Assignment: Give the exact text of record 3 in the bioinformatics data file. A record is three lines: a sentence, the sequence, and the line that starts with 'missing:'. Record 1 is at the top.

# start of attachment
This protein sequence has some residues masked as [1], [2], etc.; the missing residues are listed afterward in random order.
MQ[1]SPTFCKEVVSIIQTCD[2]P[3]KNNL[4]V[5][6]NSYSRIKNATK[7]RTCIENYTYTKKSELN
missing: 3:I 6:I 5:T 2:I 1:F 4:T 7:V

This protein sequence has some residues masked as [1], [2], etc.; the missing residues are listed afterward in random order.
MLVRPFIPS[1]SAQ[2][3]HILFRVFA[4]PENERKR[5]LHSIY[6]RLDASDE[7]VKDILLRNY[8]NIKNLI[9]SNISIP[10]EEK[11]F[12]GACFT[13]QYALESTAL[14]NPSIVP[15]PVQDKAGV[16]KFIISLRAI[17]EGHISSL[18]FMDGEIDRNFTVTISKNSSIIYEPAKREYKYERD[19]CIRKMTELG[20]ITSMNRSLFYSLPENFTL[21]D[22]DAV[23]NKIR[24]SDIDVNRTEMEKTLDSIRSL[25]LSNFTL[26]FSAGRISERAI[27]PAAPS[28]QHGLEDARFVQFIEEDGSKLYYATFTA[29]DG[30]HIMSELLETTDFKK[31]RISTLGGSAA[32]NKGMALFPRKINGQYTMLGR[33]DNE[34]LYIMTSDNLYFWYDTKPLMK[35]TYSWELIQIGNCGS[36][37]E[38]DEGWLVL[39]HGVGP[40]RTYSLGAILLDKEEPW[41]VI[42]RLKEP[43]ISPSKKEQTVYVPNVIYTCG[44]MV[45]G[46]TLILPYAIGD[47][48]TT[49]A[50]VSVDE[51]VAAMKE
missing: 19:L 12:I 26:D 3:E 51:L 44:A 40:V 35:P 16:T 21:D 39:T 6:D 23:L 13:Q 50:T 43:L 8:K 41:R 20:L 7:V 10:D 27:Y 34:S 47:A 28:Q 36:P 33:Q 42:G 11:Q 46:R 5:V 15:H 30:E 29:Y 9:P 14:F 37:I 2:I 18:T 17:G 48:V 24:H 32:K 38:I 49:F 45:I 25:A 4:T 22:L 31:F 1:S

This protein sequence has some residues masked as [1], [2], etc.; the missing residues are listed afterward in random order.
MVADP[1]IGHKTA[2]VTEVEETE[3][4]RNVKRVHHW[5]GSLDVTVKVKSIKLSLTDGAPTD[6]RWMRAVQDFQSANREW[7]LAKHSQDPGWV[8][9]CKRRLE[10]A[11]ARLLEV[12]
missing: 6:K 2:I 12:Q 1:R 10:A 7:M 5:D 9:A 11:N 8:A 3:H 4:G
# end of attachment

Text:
This protein sequence has some residues masked as [1], [2], etc.; the missing residues are listed afterward in random order.
MVADP[1]IGHKTA[2]VTEVEETE[3][4]RNVKRVHHW[5]GSLDVTVKVKSIKLSLTDGAPTD[6]RWMRAVQDFQSANREW[7]LAKHSQDPGWV[8][9]CKRRLE[10]A[11]ARLLEV[12]
missing: 6:K 2:I 12:Q 1:R 10:A 7:M 5:D 9:A 11:N 8:A 3:H 4:G